The New Jersey Board of Public Utilities, (BPU) announced that New Jersey’s solar industry has hit two significant milestones in surpassing 80,000 solar projects completed across the Garden State and their combined installed solar energy capacity exceeding the 2.25 gigawatts (GW) mark. As detailed in the August 2017 New Jersey Solar Installation Report, New Jersey has more than 2,252 MW (2.25 GW) of solar capacity installed statewide through 80,366 solar projects, reported as operational through August 31, 2017. Approximately 94 percent of all solar projects and 94 percent of solar capacity in New Jersey have been installed during the Christie Administration.
“We are extremely proud that the Christie Administration’s strong commitment to renewable solar energy and support of the State’s solar industry has led to the achievement of surpassing 80,000 completed solar projects across the state and are providing over 2.25 gigawatt of solar capacity milestone,” said Richard S. Mroz, President, NJBPU. “Through this Administration’s efforts to support widespread adoption of photovoltaic solar arrays, New Jersey has achieved the fourth highest cumulative amount of installed solar capacity in the country; with 94 percent of all solar projects and solar capacity completed during Governor Christie’s term in office. We continue to advance our sustainable energy policies and ensure distributed solar energy generation will continue to play an important role in New Jersey’s energy future.”
This milestone is an achievement only reached by a few very large states and demonstrates the success of the Solar Act in advancing solar across all market sectors in New Jersey. In fact, 2017’s installed capacity and number of completed projects are on a path to be the third highest total after 2016, New Jersey’s second highest year, behind only 2011. 2016 saw installed capacity of 404 MW with 21,810 total projects completed. 2011 had 447 MW of installed capacity through 6,471 total projects completed. Among the approximate 80,366 solar installations across the Garden State, there are over 74,000 residential, 10,600 commercial, 550 school, and 280 government projects constructed in places such as rooftops, carports, landfills, and brownfields.
New Jersey was recently ranked the second friendliest solar state for 2017 by the solar research and advocacy group Solar Power Rocks. In its newly released United States Solar Power Rankings 2017, Solar Power Rocks praises NJ’s commitment to solar energy, stating, “NJ’s solar carve-out is still near the best in the nation.” Another recent report issued by Clean Edge and the Retail Industry Leaders Association ranked New Jersey second nationally in Corporate Onsite Solar Deployment and third nationally in Corporate Clean Energy Procurement. Additionally, New Jersey continues to rank second in the nation for installed solar capacity at the electric distribution system level.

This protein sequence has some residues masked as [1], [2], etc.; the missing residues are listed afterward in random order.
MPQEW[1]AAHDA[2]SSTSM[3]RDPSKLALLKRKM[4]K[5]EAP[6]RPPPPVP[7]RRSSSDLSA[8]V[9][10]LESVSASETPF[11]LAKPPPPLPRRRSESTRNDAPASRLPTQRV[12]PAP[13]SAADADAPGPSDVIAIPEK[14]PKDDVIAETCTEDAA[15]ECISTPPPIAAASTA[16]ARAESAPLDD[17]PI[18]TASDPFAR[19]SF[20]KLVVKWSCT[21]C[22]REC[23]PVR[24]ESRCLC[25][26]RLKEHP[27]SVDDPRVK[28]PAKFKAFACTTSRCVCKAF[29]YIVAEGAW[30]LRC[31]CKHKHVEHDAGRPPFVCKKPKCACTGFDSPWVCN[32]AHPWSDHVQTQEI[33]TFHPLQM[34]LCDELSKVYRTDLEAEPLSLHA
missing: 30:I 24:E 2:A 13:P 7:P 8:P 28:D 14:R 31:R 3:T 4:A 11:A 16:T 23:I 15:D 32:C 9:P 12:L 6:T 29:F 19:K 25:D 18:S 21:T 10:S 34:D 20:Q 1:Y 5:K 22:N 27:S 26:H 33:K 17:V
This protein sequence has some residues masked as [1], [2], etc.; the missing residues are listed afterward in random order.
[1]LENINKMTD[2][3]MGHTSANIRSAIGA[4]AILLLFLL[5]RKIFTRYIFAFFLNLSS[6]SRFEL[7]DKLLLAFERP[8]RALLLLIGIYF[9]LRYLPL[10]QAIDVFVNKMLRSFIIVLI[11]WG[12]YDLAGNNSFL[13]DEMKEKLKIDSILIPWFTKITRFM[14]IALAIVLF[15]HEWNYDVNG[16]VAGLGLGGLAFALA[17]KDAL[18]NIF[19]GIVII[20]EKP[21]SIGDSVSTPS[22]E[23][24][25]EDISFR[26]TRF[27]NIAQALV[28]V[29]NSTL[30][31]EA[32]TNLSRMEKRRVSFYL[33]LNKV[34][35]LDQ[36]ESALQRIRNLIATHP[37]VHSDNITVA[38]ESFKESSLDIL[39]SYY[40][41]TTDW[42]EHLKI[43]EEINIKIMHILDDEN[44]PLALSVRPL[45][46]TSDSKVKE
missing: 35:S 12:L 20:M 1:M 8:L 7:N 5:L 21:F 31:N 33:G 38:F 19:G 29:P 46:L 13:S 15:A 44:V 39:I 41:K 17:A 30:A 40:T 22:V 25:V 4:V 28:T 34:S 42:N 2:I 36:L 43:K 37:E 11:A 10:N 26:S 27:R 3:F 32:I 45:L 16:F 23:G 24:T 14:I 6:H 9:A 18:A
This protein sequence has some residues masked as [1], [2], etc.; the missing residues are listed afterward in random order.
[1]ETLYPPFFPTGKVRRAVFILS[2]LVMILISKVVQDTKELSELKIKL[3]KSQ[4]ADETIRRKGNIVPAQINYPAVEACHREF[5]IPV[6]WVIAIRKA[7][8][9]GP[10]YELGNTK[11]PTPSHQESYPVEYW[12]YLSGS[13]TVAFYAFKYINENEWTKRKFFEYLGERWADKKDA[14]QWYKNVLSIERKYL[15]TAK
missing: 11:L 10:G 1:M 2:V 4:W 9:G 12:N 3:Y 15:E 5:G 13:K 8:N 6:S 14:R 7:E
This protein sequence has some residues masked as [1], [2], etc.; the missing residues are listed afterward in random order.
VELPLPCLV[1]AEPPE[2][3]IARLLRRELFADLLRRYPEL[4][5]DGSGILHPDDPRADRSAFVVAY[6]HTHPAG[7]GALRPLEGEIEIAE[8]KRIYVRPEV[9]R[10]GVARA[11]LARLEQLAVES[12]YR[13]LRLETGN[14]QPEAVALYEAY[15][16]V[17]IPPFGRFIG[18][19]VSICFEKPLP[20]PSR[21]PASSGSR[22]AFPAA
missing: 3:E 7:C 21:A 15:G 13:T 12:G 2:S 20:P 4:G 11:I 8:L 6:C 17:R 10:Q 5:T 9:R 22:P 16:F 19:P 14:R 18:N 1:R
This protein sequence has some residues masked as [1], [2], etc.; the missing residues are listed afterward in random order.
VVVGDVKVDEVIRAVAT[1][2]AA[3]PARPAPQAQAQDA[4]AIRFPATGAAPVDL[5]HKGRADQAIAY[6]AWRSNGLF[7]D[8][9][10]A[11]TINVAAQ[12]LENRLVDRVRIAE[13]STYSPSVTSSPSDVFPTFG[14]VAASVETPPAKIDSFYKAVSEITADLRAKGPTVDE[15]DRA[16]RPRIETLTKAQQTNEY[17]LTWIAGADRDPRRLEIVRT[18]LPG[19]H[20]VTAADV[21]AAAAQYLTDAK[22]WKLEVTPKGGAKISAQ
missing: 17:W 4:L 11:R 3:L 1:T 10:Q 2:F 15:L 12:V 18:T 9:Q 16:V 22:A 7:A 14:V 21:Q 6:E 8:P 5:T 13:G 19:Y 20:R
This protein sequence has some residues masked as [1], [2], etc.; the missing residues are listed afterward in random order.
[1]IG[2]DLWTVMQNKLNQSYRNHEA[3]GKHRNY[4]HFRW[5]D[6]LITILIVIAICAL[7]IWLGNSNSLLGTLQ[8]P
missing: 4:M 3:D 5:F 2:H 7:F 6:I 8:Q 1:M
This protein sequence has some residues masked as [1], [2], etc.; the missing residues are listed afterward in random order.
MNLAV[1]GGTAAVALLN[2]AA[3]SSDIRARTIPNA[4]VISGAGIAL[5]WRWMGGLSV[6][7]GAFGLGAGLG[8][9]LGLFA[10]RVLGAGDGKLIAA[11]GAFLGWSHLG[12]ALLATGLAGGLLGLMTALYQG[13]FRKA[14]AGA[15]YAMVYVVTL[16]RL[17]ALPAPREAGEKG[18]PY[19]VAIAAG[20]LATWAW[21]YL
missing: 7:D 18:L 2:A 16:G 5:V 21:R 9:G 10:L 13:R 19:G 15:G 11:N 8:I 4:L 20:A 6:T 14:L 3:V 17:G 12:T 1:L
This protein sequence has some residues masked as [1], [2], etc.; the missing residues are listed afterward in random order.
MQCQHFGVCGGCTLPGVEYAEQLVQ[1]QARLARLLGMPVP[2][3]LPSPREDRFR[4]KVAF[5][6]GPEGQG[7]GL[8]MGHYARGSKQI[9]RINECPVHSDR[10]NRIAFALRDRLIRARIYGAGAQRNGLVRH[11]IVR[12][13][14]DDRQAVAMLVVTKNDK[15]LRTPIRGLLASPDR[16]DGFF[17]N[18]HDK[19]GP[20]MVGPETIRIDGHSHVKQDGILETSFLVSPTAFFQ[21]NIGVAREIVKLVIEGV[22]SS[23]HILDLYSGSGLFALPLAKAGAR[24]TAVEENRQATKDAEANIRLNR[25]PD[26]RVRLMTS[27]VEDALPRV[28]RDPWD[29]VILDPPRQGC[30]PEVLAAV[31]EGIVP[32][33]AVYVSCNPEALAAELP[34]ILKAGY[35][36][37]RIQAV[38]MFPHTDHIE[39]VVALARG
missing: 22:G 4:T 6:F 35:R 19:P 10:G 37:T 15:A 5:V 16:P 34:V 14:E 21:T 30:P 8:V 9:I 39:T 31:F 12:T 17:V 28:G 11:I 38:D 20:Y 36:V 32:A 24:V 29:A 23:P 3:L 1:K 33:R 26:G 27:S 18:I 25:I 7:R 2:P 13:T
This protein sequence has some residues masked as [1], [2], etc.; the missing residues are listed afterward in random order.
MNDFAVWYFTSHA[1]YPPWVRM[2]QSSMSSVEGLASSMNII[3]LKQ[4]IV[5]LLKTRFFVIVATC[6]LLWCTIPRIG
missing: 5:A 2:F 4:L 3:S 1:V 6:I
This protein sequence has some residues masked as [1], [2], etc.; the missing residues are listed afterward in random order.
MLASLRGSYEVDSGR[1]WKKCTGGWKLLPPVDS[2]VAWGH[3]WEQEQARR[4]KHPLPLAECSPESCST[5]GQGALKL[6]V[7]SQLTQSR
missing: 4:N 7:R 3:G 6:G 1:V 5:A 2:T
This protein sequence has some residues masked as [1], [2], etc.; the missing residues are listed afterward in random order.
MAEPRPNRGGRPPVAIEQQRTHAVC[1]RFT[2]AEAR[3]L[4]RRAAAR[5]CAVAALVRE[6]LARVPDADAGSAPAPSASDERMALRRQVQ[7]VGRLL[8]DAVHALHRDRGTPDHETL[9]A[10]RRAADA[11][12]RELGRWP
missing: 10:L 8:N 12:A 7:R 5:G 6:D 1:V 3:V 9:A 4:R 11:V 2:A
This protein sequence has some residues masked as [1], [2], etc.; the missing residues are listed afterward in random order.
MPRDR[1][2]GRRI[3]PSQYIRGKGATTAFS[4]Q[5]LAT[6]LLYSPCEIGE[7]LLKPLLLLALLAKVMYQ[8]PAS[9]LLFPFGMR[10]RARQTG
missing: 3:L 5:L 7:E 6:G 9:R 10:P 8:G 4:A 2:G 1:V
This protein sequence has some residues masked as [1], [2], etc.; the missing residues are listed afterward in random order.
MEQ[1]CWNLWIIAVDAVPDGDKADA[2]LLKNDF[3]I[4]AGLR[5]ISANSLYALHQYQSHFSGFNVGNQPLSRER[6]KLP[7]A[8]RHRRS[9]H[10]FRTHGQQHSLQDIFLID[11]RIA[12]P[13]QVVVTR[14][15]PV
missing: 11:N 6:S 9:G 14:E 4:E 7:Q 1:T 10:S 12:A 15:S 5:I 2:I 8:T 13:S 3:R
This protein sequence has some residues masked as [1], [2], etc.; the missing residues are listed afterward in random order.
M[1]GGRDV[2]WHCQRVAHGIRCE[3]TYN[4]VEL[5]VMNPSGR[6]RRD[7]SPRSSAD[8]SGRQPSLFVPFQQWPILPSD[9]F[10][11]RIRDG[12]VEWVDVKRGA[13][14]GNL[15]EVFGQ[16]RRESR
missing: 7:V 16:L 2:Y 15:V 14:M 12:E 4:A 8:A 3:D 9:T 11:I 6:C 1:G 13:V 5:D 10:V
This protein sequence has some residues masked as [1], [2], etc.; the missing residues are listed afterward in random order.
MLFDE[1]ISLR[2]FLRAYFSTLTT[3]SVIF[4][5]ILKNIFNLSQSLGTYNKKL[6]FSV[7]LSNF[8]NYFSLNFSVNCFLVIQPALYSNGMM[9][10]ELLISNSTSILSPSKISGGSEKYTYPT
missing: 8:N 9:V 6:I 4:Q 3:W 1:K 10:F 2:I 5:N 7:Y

In July 2012, Governor Christie enacted bipartisan legislation that coupled acceleration of the renewable portfolio standard (RPS) for solar energy with a reduction of the solar alternate compliance payment (SACP) levels. The Solar Act has and will continue to help New Jersey’s solar industry meet an important goal of Governor Christie’s 2011 Energy Master Plan, strengthening the State’s solar market and securing the state’s place as a national leader in renewable energy. New Jersey is on target to exceed its 22.5 percent renewable energy standard portfolio by 2021, as outlined in the 2011 Energy Master Plan.
New Jersey’s robust and mature SREC market enables a variety of ownership models and types of contracts that make project financing possible for solar developers. Since Governor Christie took office in January 2010, growth in the development of solar capacity in New Jersey has skyrocketed by 2119 MWdc, a rate of growth of approximately 1,606 percent over just seven years and eight months.
Solar in the Garden State is installed on residential dwellings, business and government facilities, and underused land, such as landfills and brownfields. In addition to the environmental benefits offered by renewable generation, solar connected to the distribution system provides additional benefits such as: generating electricity where it’s needed and consumed; lowering capacity and congestion prices for delivery of electricity for all ratepayers; and lower energy cost for residents, businesses, towns and school districts that have solar arrays.